Lawrence Ferlinghetti

Poet, playwright, publisher, andactivist Lawrence Ferlinghetti died of interstitial lung disease on February 22, 2021.

(This post compiled from various online sources.)

He was born Lawrence Monsanto Ferling on March 24, 1919 in Yonkers, New York. His father, an Italian immigrant, had shortened the family name upon arrival in America.

When Ferlinghetti discovered the lengthier name as an adult, he took it as his own. He had a tumultuous youth, parts of which were spent in France, an orphanage in Chappaqua, New York, and in the mansion of the wealthy Bisland family in Bronxville, New York. He attended Riverdale Country Day School, Mount Hermon, a preparatory academy in Massachusetts, and the University of North Carolina, where he majored in journalism.

Upon graduating, he joined the US Navy. After his discharge, Ferlinghetti took advantage of the G.I. Bill to continue his education. He earned his MA from Columbia University in 1948, and completed his PhD at the University of Paris in 1951.

He then moved to San Francisco, California, where played a key role in sparking the San Francisco literary renaissance of the 1950s and was essential to the establishment of the subsequent Beat movement. In 1998, he was named the first poet laureate of San Francisco.

Ferlinghetti’s most famous collection, A Coney Island of the Mind (1958), has sold well over one million copies in America and abroad. He was the author of over 30 other collections of poetry . . . . Ferlinghetti’s numerous awards and honors included the National Book Critics Circle’s Ivan Sandrof Lifetime Achievement Award, the Robert Frost Memorial Medal, and the National Book Foundation’s Literarian Award, among others. He was elected as a member of the American Academy of Arts and Letters in 2003, and in 2007, he was named commandeur of the French Order of Arts and Letters.

Throughout his career, Ferlinghetti consistently challenged the status quo, asserting that art should be accessible to all people, not just a handful of highly educated intellectuals.

His poetry engages readers, defies popular political movements, and reflects the influence of American idiom and modern jazz. In Lawrence Ferlinghetti: Poet-at-Large, Larry Smith noted that the author “writes truly memorable poetry, poems that lodge themselves in the consciousness of the reader and generate awareness and change. And his writing sings, with the sad and comic music of the streets.”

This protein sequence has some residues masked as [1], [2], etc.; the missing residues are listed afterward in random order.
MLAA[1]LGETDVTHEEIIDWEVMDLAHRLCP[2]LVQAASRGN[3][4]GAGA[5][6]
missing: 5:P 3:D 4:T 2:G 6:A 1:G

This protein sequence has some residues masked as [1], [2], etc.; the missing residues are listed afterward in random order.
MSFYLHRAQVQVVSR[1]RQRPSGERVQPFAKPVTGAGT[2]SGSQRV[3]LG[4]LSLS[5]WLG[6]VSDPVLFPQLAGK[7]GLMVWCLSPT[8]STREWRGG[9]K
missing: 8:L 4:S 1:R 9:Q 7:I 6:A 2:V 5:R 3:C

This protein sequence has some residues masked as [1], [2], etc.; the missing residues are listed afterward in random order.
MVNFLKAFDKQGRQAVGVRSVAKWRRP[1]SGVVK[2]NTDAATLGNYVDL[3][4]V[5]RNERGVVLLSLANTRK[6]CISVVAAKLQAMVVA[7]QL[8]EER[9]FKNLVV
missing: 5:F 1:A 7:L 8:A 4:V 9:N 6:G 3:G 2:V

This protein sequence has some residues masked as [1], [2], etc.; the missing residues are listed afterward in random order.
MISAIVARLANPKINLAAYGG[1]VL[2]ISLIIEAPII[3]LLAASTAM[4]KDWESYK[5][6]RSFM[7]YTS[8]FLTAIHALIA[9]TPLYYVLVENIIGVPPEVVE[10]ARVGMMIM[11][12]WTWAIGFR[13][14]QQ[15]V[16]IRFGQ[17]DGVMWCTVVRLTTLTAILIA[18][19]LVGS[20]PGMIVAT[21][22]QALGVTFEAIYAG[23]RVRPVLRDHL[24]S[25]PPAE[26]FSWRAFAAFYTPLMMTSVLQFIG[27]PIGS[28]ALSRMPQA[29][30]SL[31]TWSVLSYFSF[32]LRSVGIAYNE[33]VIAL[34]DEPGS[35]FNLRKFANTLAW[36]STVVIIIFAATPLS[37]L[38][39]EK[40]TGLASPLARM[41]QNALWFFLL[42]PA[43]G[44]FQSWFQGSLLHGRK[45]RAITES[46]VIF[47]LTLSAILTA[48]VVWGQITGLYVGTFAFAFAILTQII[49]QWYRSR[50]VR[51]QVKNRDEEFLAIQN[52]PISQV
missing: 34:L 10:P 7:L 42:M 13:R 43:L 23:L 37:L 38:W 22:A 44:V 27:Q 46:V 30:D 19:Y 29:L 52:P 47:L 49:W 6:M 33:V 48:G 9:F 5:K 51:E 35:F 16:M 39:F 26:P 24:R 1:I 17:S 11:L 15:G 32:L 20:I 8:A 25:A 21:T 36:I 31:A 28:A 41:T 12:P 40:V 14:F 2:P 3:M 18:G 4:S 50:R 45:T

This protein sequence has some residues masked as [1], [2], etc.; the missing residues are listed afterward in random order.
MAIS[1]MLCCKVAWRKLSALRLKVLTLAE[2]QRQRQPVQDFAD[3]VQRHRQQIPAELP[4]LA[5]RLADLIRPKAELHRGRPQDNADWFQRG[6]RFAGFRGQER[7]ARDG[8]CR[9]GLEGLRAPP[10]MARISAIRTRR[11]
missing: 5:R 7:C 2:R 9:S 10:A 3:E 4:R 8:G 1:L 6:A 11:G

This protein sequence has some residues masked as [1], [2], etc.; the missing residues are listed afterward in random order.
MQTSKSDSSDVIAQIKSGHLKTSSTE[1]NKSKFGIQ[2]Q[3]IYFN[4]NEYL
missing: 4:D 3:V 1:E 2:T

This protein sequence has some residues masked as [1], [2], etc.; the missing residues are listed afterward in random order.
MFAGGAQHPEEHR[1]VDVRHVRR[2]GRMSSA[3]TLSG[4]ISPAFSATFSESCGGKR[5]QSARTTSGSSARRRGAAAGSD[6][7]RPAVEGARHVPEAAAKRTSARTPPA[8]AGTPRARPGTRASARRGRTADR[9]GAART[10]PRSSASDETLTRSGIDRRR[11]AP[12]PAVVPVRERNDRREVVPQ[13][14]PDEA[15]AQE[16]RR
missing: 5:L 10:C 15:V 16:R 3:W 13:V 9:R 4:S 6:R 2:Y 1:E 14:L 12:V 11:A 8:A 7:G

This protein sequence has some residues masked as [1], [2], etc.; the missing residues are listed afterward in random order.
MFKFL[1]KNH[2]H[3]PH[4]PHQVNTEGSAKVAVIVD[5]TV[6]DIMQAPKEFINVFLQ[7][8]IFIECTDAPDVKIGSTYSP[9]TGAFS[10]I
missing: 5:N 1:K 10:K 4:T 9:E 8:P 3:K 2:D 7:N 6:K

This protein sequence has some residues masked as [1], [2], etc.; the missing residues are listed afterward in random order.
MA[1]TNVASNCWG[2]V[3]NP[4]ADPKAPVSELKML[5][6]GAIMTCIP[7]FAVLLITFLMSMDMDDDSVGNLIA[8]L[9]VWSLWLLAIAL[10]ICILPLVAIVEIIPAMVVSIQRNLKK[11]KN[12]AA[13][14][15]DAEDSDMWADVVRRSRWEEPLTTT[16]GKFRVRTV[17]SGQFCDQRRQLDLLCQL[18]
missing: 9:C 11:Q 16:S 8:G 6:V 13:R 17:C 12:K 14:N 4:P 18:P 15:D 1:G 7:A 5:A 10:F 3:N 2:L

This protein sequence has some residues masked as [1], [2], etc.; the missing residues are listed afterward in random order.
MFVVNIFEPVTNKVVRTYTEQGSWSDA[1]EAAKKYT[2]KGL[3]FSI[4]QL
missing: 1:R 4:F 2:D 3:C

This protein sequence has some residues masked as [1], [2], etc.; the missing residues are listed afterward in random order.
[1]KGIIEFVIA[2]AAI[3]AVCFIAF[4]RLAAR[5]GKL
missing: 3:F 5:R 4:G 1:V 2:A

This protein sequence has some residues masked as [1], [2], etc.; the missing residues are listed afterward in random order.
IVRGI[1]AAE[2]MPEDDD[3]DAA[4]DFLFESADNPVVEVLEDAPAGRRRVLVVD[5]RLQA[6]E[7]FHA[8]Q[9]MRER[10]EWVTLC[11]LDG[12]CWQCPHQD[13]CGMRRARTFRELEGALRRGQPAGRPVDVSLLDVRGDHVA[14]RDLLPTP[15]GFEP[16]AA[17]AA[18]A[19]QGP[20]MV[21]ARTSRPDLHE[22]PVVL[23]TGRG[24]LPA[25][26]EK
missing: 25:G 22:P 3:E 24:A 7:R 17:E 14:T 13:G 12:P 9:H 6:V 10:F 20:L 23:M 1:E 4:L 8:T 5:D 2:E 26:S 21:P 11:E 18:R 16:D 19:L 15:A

Smith observed that, from his earliest poems onward, Ferlinghetti writes as “the contemporary man of the streets speaking out the truths of common experience, often to the reflective beat of the jazz musician.” Such sentiments found an appreciative audience among young people of the mid-20th century who were agonizing over the arms race and Cold War politics. New Pages contributor John Gill asserted that reading a work by Ferlinghetti “will make you feel good about poetry and about the world—no matter how mucked-up the world may be.”

In 1953, two years after his arrival in San Francisco, Ferlinghetti partnered with Peter D. Martin to publish a magazine, City Lights. In order to subsidize the publication, Martin and Ferlinghetti opened the City Lights Pocket Book Shop in a neighborhood on the edge of Chinatown. It became a popular gathering place for San Francisco’s avant-garde writers, poets, and painters.

The bookstore’s publishing arm, the City Lights Pocket Poets series, offered a forum for Beat writers like Allen GinsbergKenneth Patchen and Gregory Corso. Ferlinghetti’s slim volume Pictures of the Gone World (1955) was the first publication in the series.

By 1955, Ferlinghetti counted among his friends poets such as Kenneth Rexroth, Allen Ginsberg, and Philip Whalen, as well as the novelist Jack Kerouac.

Ferlinghetti was in the audience at the watershed 1955 poetry reading “Six Poets at the Six Gallery,” at which Ginsberg unveiled his poem “Howl.” Ferlinghetti immediately recognized it as a classic, and in 1956, he published the first edition of Howl and Other Poems in the Pocket Poets series.

The collection sold out quickly, and the second shipment of the book—seized by US customs, then released—occasioned the infamous Howl trial. The San Francisco Police Department arrested Ferlinghetti on charges of printing and selling lewd and indecent material.

Ferlinghetti engaged the American Civil Liberties Union for his defense and welcomed his court case as a test of freedom of speech. He won the suit on October 3, 1957. The publicity generated by the case energized the San Francisco renaissance and Beat cause, and was vital in establishing definite principles to the various movements’ often disparate aims.